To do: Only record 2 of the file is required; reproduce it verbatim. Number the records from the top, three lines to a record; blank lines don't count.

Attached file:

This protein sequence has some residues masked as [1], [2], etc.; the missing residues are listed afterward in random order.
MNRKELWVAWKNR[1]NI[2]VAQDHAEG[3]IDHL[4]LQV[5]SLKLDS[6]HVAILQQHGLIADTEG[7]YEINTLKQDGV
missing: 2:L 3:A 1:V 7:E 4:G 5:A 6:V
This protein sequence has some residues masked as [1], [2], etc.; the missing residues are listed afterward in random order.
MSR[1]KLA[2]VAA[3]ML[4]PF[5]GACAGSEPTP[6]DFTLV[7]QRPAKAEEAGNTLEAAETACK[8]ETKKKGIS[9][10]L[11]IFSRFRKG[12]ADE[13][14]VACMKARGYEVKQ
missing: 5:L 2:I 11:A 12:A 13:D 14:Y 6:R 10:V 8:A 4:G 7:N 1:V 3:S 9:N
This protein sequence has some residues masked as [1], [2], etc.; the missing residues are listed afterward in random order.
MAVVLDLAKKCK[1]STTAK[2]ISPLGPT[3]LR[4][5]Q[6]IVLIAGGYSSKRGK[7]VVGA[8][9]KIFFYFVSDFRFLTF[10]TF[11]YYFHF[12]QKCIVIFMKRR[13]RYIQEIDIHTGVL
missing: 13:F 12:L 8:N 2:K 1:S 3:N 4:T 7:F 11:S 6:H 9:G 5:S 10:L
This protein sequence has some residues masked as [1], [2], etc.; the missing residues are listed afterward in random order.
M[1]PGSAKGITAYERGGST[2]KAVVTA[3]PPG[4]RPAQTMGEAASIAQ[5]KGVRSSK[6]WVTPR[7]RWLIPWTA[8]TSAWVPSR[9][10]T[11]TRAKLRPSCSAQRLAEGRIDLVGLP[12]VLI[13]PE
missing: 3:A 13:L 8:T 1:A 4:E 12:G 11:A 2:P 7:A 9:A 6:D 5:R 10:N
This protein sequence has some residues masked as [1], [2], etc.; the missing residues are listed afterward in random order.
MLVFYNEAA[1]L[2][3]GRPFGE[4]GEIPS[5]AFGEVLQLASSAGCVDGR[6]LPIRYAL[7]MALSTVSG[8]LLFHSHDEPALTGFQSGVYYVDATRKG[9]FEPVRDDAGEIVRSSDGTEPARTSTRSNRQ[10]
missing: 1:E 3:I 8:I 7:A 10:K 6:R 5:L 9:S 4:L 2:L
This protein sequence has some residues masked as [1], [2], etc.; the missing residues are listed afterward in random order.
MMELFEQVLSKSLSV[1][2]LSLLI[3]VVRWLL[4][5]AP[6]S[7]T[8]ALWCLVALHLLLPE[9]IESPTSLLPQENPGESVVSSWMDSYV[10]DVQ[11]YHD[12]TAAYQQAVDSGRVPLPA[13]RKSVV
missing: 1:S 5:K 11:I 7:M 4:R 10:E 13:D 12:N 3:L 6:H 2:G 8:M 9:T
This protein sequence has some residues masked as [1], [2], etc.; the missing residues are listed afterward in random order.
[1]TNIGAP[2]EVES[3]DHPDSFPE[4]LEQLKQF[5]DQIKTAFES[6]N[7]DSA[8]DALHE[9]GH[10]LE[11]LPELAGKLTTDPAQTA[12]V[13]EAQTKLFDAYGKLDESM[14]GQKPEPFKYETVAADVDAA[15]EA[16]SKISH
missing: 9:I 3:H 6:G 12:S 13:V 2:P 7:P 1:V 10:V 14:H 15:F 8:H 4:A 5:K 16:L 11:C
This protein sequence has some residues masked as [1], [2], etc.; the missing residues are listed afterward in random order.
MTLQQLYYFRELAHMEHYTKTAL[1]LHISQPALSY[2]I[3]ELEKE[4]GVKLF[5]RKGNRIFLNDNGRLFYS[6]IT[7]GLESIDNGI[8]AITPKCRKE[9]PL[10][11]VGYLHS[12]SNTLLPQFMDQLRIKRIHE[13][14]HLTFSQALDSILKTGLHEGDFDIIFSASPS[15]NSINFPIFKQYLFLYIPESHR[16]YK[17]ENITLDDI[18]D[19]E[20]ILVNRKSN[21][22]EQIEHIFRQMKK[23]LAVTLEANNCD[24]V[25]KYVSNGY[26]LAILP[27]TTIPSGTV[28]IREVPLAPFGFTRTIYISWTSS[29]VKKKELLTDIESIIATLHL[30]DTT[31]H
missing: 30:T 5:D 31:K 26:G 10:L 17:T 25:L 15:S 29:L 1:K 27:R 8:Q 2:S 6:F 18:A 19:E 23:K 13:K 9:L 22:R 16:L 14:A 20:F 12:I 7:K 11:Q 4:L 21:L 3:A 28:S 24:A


This protein sequence has some residues masked as [1], [2], etc.; the missing residues are listed afterward in random order.
MSR[1]KLA[2]VAA[3]ML[4]PF[5]GACAGSEPTP[6]DFTLV[7]QRPAKAEEAGNTLEAAETACK[8]ETKKKGIS[9][10]L[11]IFSRFRKG[12]ADE[13][14]VACMKARGYEVKQ
missing: 5:L 2:I 11:A 12:A 13:D 14:Y 6:R 10:V 8:A 4:G 7:N 1:V 3:S 9:N